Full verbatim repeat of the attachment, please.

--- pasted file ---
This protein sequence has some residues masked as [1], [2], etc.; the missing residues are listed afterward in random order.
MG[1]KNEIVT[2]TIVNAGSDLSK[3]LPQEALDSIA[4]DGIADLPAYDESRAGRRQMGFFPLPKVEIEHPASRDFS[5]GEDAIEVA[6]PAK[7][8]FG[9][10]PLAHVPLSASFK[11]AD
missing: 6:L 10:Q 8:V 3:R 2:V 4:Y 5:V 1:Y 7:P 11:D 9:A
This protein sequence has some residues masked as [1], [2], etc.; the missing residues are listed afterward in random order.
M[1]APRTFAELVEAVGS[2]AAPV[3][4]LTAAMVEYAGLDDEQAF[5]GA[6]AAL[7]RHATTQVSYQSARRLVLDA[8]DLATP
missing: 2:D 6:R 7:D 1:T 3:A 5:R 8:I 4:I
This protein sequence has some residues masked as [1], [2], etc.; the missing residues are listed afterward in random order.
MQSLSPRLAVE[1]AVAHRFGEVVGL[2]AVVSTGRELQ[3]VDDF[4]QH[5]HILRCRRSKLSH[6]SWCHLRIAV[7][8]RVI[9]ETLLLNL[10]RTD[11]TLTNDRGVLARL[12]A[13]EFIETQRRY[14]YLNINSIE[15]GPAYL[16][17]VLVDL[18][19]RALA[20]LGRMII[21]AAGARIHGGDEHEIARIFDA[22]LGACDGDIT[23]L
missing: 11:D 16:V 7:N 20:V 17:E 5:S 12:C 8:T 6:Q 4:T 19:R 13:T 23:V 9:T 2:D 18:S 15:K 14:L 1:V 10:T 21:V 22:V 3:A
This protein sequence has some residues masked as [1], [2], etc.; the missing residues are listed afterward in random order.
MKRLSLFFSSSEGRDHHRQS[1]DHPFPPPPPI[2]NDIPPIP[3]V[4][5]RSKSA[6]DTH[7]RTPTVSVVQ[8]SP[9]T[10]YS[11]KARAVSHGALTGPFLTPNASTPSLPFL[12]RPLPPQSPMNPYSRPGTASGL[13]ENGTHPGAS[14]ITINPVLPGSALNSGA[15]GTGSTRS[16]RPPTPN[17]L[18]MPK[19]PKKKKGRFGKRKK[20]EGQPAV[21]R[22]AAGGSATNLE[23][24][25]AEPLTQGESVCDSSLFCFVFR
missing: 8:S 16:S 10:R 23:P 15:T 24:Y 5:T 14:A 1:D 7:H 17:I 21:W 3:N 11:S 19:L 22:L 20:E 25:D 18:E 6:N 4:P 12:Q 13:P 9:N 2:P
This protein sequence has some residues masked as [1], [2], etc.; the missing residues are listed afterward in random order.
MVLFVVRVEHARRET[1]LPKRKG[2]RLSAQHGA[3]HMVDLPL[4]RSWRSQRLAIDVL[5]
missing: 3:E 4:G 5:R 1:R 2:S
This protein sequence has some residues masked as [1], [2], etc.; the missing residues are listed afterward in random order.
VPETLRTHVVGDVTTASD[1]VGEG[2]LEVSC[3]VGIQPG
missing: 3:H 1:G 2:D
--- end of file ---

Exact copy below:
This protein sequence has some residues masked as [1], [2], etc.; the missing residues are listed afterward in random order.
MG[1]KNEIVT[2]TIVNAGSDLSK[3]LPQEALDSIA[4]DGIADLPAYDESRAGRRQMGFFPLPKVEIEHPASRDFS[5]GEDAIEVA[6]PAK[7][8]FG[9][10]PLAHVPLSASFK[11]AD
missing: 6:L 10:Q 8:V 3:R 2:V 4:Y 5:V 1:Y 7:P 11:D 9:A
This protein sequence has some residues masked as [1], [2], etc.; the missing residues are listed afterward in random order.
M[1]APRTFAELVEAVGS[2]AAPV[3][4]LTAAMVEYAGLDDEQAF[5]GA[6]AAL[7]RHATTQVSYQSARRLVLDA[8]DLATP
missing: 2:D 6:R 7:D 1:T 3:A 5:R 8:I 4:I
This protein sequence has some residues masked as [1], [2], etc.; the missing residues are listed afterward in random order.
MQSLSPRLAVE[1]AVAHRFGEVVGL[2]AVVSTGRELQ[3]VDDF[4]QH[5]HILRCRRSKLSH[6]SWCHLRIAV[7][8]RVI[9]ETLLLNL[10]RTD[11]TLTNDRGVLARL[12]A[13]EFIETQRRY[14]YLNINSIE[15]GPAYL[16][17]VLVDL[18][19]RALA[20]LGRMII[21]AAGARIHGGDEHEIARIFDA[22]LGACDGDIT[23]L
missing: 11:D 16:V 7:N 20:V 17:E 5:S 12:C 8:T 6:Q 4:T 19:R 13:T 23:V 9:T 2:D 18:S 15:K 14:L 1:V 10:T 21:V 22:V 3:A
This protein sequence has some residues masked as [1], [2], etc.; the missing residues are listed afterward in random order.
MKRLSLFFSSSEGRDHHRQS[1]DHPFPPPPPI[2]NDIPPIP[3]V[4][5]RSKSA[6]DTH[7]RTPTVSVVQ[8]SP[9]T[10]YS[11]KARAVSHGALTGPFLTPNASTPSLPFL[12]RPLPPQSPMNPYSRPGTASGL[13]ENGTHPGAS[14]ITINPVLPGSALNSGA[15]GTGSTRS[16]RPPTPN[17]L[18]MPK[19]PKKKKGRFGKRKK[20]EGQPAV[21]R[22]AAGGSATNLE[23][24][25]AEPLTQGESVCDSSLFCFVFR
missing: 8:S 16:S 10:R 23:P 15:T 24:Y 5:T 14:A 1:D 7:H 17:I 21:W 3:N 11:S 19:L 22:L 20:E 25:D 18:E 6:N 4:P 12:Q 13:P 9:N 2:P
This protein sequence has some residues masked as [1], [2], etc.; the missing residues are listed afterward in random order.
MVLFVVRVEHARRET[1]LPKRKG[2]RLSAQHGA[3]HMVDLPL[4]RSWRSQRLAIDVL[5]
missing: 3:E 4:G 5:R 1:R 2:S
This protein sequence has some residues masked as [1], [2], etc.; the missing residues are listed afterward in random order.
VPETLRTHVVGDVTTASD[1]VGEG[2]LEVSC[3]VGIQPG
missing: 3:H 1:G 2:D